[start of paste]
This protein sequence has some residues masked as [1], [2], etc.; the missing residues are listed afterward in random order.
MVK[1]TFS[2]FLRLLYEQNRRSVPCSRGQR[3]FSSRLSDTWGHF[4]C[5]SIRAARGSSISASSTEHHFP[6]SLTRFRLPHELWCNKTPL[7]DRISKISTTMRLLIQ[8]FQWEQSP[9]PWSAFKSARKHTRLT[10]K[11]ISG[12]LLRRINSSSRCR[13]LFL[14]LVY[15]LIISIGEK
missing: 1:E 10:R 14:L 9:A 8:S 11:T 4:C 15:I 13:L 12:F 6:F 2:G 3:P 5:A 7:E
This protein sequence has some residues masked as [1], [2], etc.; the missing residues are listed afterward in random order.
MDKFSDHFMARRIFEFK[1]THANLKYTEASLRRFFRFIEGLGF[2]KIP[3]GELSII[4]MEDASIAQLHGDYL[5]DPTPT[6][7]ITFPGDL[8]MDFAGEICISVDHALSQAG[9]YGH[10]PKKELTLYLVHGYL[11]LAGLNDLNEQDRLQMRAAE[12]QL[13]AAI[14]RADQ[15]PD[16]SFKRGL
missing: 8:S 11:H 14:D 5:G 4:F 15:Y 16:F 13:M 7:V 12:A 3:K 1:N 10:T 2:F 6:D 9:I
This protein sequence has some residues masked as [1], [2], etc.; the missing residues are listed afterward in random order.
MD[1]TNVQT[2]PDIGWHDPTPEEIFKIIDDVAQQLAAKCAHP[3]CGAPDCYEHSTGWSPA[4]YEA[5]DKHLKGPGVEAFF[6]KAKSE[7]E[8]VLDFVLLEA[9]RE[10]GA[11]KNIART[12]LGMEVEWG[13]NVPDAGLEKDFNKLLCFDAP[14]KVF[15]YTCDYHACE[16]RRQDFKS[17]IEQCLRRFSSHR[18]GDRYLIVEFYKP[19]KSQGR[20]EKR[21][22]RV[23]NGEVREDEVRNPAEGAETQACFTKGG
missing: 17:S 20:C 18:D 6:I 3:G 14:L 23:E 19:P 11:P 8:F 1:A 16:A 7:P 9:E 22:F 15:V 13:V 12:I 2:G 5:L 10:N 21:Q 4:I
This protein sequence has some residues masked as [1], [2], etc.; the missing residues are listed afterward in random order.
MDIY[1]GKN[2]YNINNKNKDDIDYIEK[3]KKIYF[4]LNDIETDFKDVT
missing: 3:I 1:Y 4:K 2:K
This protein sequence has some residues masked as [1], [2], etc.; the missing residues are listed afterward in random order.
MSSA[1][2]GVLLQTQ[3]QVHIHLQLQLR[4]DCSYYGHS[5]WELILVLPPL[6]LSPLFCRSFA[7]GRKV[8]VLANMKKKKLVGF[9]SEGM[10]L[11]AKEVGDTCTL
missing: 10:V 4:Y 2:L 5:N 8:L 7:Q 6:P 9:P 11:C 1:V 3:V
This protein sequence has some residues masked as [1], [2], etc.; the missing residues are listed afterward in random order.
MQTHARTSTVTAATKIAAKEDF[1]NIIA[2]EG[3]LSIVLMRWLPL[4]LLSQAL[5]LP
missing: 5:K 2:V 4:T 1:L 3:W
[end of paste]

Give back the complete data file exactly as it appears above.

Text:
This protein sequence has some residues masked as [1], [2], etc.; the missing residues are listed afterward in random order.
MVK[1]TFS[2]FLRLLYEQNRRSVPCSRGQR[3]FSSRLSDTWGHF[4]C[5]SIRAARGSSISASSTEHHFP[6]SLTRFRLPHELWCNKTPL[7]DRISKISTTMRLLIQ[8]FQWEQSP[9]PWSAFKSARKHTRLT[10]K[11]ISG[12]LLRRINSSSRCR[13]LFL[14]LVY[15]LIISIGEK
missing: 1:E 10:R 14:L 9:A 8:S 11:T 4:C 15:I 13:L 12:F 6:F 2:G 3:P 5:A 7:E
This protein sequence has some residues masked as [1], [2], etc.; the missing residues are listed afterward in random order.
MDKFSDHFMARRIFEFK[1]THANLKYTEASLRRFFRFIEGLGF[2]KIP[3]GELSII[4]MEDASIAQLHGDYL[5]DPTPT[6][7]ITFPGDL[8]MDFAGEICISVDHALSQAG[9]YGH[10]PKKELTLYLVHGYL[11]LAGLNDLNEQDRLQMRAAE[12]QL[13]AAI[14]RADQ[15]PD[16]SFKRGL
missing: 8:S 11:H 14:D 5:G 4:F 15:Y 16:F 13:M 7:V 12:A 3:K 1:N 10:T 2:F 6:D 9:I
This protein sequence has some residues masked as [1], [2], etc.; the missing residues are listed afterward in random order.
MD[1]TNVQT[2]PDIGWHDPTPEEIFKIIDDVAQQLAAKCAHP[3]CGAPDCYEHSTGWSPA[4]YEA[5]DKHLKGPGVEAFF[6]KAKSE[7]E[8]VLDFVLLEA[9]RE[10]GA[11]KNIART[12]LGMEVEWG[13]NVPDAGLEKDFNKLLCFDAP[14]KVF[15]YTCDYHACE[16]RRQDFKS[17]IEQCLRRFSSHR[18]GDRYLIVEFYKP[19]KSQGR[20]EKR[21][22]RV[23]NGEVREDEVRNPAEGAETQACFTKGG
missing: 17:S 20:C 18:D 6:I 3:G 14:L 23:E 19:P 11:P 8:F 1:A 16:A 7:P 9:E 22:F 15:V 13:V 12:I 2:G 5:L 10:N 21:Q 4:I
This protein sequence has some residues masked as [1], [2], etc.; the missing residues are listed afterward in random order.
MDIY[1]GKN[2]YNINNKNKDDIDYIEK[3]KKIYF[4]LNDIETDFKDVT
missing: 3:I 1:Y 4:K 2:K
This protein sequence has some residues masked as [1], [2], etc.; the missing residues are listed afterward in random order.
MSSA[1][2]GVLLQTQ[3]QVHIHLQLQLR[4]DCSYYGHS[5]WELILVLPPL[6]LSPLFCRSFA[7]GRKV[8]VLANMKKKKLVGF[9]SEGM[10]L[11]AKEVGDTCTL
missing: 10:V 4:Y 2:L 5:N 8:L 7:Q 6:P 9:P 11:C 1:V 3:V
This protein sequence has some residues masked as [1], [2], etc.; the missing residues are listed afterward in random order.
MQTHARTSTVTAATKIAAKEDF[1]NIIA[2]EG[3]LSIVLMRWLPL[4]LLSQAL[5]LP
missing: 5:K 2:V 4:T 1:L 3:W